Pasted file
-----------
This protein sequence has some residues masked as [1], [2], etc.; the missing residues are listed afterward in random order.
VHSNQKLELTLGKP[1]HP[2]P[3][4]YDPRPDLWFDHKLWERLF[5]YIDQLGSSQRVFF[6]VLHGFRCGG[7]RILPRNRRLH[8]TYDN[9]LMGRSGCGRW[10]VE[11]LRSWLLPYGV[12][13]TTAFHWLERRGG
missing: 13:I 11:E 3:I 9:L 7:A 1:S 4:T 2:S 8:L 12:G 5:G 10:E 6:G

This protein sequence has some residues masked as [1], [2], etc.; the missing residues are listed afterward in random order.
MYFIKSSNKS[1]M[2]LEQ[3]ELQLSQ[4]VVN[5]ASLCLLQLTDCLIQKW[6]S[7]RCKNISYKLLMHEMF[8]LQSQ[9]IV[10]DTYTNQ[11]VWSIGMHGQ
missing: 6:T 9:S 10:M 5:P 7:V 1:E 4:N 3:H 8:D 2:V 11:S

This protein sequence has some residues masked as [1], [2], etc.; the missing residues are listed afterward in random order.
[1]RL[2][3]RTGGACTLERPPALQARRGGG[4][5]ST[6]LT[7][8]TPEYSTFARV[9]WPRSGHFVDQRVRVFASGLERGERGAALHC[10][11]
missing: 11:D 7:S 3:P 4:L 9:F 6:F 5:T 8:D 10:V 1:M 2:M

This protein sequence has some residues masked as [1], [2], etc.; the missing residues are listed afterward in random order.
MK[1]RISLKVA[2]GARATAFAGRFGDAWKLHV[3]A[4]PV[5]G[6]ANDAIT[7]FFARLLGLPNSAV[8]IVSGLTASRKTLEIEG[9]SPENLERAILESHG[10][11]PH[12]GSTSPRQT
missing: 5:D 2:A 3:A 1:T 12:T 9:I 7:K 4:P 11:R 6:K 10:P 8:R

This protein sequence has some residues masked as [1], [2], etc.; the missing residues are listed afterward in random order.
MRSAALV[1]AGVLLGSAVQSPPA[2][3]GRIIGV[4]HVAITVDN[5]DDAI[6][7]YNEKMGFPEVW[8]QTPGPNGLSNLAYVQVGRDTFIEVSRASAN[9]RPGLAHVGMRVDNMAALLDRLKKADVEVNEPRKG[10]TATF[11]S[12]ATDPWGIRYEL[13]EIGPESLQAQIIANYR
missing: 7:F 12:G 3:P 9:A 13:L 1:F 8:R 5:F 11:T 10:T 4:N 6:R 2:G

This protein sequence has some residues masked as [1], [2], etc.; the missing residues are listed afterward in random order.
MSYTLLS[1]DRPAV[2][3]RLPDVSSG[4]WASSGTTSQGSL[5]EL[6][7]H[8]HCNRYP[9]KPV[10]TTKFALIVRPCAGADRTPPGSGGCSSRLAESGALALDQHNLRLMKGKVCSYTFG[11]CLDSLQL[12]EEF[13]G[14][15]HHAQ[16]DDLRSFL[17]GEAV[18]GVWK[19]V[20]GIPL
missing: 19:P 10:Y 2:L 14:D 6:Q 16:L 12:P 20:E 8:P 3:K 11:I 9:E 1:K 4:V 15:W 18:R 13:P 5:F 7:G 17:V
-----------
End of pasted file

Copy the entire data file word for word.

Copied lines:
This protein sequence has some residues masked as [1], [2], etc.; the missing residues are listed afterward in random order.
VHSNQKLELTLGKP[1]HP[2]P[3][4]YDPRPDLWFDHKLWERLF[5]YIDQLGSSQRVFF[6]VLHGFRCGG[7]RILPRNRRLH[8]TYDN[9]LMGRSGCGRW[10]VE[11]LRSWLLPYGV[12][13]TTAFHWLERRGG
missing: 13:I 11:E 3:I 9:L 7:A 1:S 4:T 2:S 8:L 12:G 5:G 10:E 6:G

This protein sequence has some residues masked as [1], [2], etc.; the missing residues are listed afterward in random order.
MYFIKSSNKS[1]M[2]LEQ[3]ELQLSQ[4]VVN[5]ASLCLLQLTDCLIQKW[6]S[7]RCKNISYKLLMHEMF[8]LQSQ[9]IV[10]DTYTNQ[11]VWSIGMHGQ
missing: 6:T 9:S 10:M 5:P 7:V 1:E 4:N 3:H 8:D 2:V 11:S

This protein sequence has some residues masked as [1], [2], etc.; the missing residues are listed afterward in random order.
[1]RL[2][3]RTGGACTLERPPALQARRGGG[4][5]ST[6]LT[7][8]TPEYSTFARV[9]WPRSGHFVDQRVRVFASGLERGERGAALHC[10][11]
missing: 11:D 7:S 3:P 4:L 9:F 6:F 5:T 8:D 10:V 1:M 2:M

This protein sequence has some residues masked as [1], [2], etc.; the missing residues are listed afterward in random order.
MK[1]RISLKVA[2]GARATAFAGRFGDAWKLHV[3]A[4]PV[5]G[6]ANDAIT[7]FFARLLGLPNSAV[8]IVSGLTASRKTLEIEG[9]SPENLERAILESHG[10][11]PH[12]GSTSPRQT
missing: 5:D 2:A 3:A 1:T 12:T 9:I 7:K 4:P 11:R 6:K 10:P 8:R

This protein sequence has some residues masked as [1], [2], etc.; the missing residues are listed afterward in random order.
MRSAALV[1]AGVLLGSAVQSPPA[2][3]GRIIGV[4]HVAITVDN[5]DDAI[6][7]YNEKMGFPEVW[8]QTPGPNGLSNLAYVQVGRDTFIEVSRASAN[9]RPGLAHVGMRVDNMAALLDRLKKADVEVNEPRKG[10]TATF[11]S[12]ATDPWGIRYEL[13]EIGPESLQAQIIANYR
missing: 7:F 12:G 3:P 9:A 13:L 1:F 8:R 5:F 11:T 10:T 4:N 6:R 2:G

This protein sequence has some residues masked as [1], [2], etc.; the missing residues are listed afterward in random order.
MSYTLLS[1]DRPAV[2][3]RLPDVSSG[4]WASSGTTSQGSL[5]EL[6][7]H[8]HCNRYP[9]KPV[10]TTKFALIVRPCAGADRTPPGSGGCSSRLAESGALALDQHNLRLMKGKVCSYTFG[11]CLDSLQL[12]EEF[13]G[14][15]HHAQ[16]DDLRSFL[17]GEAV[18]GVWK[19]V[20]GIPL
missing: 19:P 10:Y 2:L 14:D 6:Q 16:L 12:P 20:E 8:P 3:K 11:I 9:E 1:K 4:V 15:W 18:R 13:P 5:F 7:G 17:V